Rutherford is a member of the U.S. House Appropriations Committee that oversees HUD and is a longtime supporter of targeted assistance of the homeless and his interest was piqued during the coronavirus outbreak which hit victims of homelessness particularly hard. Rutherford voted for the CARES Act, which included $12.4 billion to assist HUD in response to the pandemic.
“I am proud to work with Secretary Carson and my colleagues in Congress to ensure homeless individuals and families have the resources they need to find permanent housing and get back on their feet,” Rutherford said.
First Coast YMCA and Baptist Health have joined together to bring new YMCA to Nocatee. The Y, set to open in October, will be located west of Nocatee Town Center and the Lakeside neighborhood, facing Nocatee Parkway.
The facility will encompass approximately 17,000 sq. ft. of health and wellness space inside Baptist HealthPlace’s two-story 83,000 sq. ft. facility. The larger Baptist HealthPlace center will be on a 12-acre site.
Among the proposed amenities at the YMCA at Nocatee: State-of-the-art cardio and strength equipment, a covered outdoor greenspace and sport court (an “airnasium”), family-oriented programming, group exercise studios, KidZone and personal training with certified staff. This branch will also have a Healthy Living Center, staffed by a Baptist health coach, that will provide free health screenings, one-on-one wellness consultations, and “Talk with a Doc” events on a variety of health topics.
Ahead of the grand opening, the Y will be offering exclusive discounts and merchandise for new and existing members, including no sign-up fees (a $100 value), a First Coast YMCA branded gaiter (face covering) — while supplies last; exclusive charter member T-shirt when the Y opens; chance to win $500 grocery gift card and a three-month complimentary membership (for new members who sign up before July 31); complimentary access to all First Coast YMCA locations until January 31, 2021, and 500 Y Rewards points.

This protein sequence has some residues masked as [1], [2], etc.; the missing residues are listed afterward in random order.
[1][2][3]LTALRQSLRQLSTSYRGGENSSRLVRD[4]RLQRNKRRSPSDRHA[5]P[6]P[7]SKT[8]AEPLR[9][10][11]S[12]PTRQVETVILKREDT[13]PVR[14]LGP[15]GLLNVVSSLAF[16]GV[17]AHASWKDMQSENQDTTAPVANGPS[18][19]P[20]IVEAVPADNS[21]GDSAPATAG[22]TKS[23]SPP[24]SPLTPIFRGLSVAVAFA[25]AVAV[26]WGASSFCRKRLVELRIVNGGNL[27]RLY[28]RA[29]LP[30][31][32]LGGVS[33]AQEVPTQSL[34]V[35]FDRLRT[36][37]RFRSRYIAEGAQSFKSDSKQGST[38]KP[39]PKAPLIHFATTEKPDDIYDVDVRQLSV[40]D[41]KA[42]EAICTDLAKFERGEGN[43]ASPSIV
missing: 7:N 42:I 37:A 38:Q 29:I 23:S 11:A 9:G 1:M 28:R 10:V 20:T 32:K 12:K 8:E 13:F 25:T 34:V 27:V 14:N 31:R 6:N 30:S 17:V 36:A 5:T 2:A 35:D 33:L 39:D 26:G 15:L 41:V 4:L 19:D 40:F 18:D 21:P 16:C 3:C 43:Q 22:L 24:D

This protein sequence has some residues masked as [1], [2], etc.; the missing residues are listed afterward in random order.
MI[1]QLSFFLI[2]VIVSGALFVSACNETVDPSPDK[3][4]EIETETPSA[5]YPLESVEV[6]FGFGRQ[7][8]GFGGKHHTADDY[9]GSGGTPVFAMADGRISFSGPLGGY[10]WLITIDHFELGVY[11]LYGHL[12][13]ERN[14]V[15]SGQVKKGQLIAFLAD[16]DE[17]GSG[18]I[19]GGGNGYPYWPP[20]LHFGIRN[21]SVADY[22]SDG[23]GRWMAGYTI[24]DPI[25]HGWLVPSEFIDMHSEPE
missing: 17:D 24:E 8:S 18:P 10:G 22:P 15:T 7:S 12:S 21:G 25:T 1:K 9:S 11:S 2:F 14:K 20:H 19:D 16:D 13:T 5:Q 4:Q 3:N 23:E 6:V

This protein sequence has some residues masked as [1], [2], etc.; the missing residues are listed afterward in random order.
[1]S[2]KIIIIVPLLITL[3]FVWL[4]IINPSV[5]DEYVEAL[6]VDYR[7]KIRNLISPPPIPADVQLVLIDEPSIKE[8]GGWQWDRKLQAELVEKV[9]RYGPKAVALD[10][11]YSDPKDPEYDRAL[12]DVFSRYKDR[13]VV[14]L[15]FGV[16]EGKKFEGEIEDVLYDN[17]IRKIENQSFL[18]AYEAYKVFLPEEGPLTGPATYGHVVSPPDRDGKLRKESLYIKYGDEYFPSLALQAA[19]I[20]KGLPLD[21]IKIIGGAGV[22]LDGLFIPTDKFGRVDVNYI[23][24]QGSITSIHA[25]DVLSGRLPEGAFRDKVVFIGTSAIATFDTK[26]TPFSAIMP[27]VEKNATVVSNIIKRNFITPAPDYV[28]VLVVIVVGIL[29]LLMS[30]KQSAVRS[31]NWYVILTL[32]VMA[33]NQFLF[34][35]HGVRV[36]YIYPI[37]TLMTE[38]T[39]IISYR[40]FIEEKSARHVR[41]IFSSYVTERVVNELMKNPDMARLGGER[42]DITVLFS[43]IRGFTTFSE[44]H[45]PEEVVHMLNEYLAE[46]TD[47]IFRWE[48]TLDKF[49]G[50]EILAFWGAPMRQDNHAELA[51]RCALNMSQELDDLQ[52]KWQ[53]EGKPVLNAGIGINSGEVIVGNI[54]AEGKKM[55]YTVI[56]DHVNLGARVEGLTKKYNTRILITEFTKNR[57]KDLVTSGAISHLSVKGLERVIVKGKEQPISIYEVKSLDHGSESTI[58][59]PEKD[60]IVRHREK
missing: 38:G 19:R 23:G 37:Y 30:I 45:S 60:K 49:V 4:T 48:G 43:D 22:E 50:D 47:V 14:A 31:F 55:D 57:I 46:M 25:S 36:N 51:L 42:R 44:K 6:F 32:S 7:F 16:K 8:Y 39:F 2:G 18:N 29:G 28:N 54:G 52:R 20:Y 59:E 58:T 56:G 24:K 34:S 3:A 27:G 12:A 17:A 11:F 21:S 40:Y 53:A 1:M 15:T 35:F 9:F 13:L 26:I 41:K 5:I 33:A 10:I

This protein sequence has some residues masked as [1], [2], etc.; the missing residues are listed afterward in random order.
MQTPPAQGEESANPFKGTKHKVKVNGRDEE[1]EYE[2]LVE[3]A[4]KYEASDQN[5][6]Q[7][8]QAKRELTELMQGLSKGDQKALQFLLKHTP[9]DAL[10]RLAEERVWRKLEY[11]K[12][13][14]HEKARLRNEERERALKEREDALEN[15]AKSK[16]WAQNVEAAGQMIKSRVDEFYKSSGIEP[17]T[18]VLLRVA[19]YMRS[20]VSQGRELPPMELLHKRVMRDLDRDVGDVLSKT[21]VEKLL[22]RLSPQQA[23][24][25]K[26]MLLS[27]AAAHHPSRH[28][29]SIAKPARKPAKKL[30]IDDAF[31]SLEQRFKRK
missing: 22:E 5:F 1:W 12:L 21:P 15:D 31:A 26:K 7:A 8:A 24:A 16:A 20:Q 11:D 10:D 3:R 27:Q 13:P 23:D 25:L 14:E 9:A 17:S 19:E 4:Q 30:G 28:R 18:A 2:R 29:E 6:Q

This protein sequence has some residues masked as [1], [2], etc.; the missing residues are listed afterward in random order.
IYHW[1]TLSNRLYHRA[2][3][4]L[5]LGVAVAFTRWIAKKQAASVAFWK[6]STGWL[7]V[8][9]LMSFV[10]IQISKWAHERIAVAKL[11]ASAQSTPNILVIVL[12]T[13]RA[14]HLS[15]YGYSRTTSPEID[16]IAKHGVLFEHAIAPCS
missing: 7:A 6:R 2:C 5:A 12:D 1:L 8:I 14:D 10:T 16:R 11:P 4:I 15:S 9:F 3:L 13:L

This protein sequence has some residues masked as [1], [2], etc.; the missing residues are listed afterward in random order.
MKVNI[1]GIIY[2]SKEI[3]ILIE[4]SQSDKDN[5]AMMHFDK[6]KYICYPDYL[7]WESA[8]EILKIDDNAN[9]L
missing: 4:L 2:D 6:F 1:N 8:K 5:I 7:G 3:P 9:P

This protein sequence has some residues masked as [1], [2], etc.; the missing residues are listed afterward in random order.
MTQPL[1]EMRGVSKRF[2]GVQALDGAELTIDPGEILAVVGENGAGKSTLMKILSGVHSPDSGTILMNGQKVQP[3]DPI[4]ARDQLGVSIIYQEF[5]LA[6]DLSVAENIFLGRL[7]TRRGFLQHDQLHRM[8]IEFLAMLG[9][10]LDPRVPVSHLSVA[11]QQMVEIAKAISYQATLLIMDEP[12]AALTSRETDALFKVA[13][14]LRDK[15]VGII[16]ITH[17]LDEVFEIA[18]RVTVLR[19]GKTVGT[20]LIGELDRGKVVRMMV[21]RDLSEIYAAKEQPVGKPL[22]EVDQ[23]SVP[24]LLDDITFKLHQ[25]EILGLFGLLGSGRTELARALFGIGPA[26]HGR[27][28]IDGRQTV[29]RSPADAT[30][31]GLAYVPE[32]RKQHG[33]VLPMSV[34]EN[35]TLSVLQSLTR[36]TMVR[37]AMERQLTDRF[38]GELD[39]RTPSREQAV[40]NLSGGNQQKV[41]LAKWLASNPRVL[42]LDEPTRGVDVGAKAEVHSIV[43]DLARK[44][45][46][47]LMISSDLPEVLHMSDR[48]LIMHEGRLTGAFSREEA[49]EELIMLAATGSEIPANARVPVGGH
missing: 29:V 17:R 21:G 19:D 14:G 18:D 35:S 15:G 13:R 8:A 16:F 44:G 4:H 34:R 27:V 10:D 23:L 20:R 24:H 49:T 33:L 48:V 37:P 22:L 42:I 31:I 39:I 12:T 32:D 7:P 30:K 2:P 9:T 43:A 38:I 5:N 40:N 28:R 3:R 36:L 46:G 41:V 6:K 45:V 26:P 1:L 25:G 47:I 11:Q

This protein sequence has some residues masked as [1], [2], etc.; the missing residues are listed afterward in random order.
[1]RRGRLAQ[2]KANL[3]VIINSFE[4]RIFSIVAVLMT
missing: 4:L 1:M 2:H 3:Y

For more details and updates, visit fcymca.org/locations/ymca-at-nocatee.
COVID safety lacking
With NFL training camps scheduled to be fully open next week, a wrinkle has developed. Prominent players stepped forward demanding an agreement be reached on protecting player safety in the era of COVID-19.
New Orleans Saints’ quarterback Drew Brees said on Twitter the country needs football and sports, but “The NFL’s unwillingness to follow the recommendations of their own medical experts will prevent that.” Other stars like Kansas City’s Patrick Mahomes, Houston’s J.J. Watt, Seattle’s Russell Wilson, and many others had the same message, spoken through a coordinated #WeWantToPlay hashtag.
Jaguars’ players are concerned as well. Wide receiver Chris Conley is frustrated that the issue has not yet been addressed.
“The @nfl is taking their sweet time to formulate safety protocols for positive cases,” Conley tweeted. “They have also ignored the recommendations by medical professionals hired to help us safely begin. #WeWantToPlay but a plan has to be in place. People aren’t expendable.”
The standoff between players and the league stands in stark contrast to baseball players. Shortly after the announcement one month ago that baseball would resume this week, the Major League Baseball Players Association and MLB announced agreement on health and safety protocols.
It is understood that the two sports are miles apart in direct player contacts on the field, but there are enough similarities involving locker room interactions to make sports fans question the NFL’s reluctance, especially if recommendations from medical personnel exist.
One reason could rest with the plan, if any, on what to do with players who might contract COVID-19. Will lesser players be released, while the team waits for star players to test negative.
“There is word the league would look to penalize players further if they were to contract the virus,” Conley said in another tweet. “It’s not only about safety but fairness. With no guidelines in place, people could be cut/fired for getting sick. There are many messed up things they haven’t addressed.”
Time is running short to work out an agreement before camp fully opens as players were to begin trickling in this week.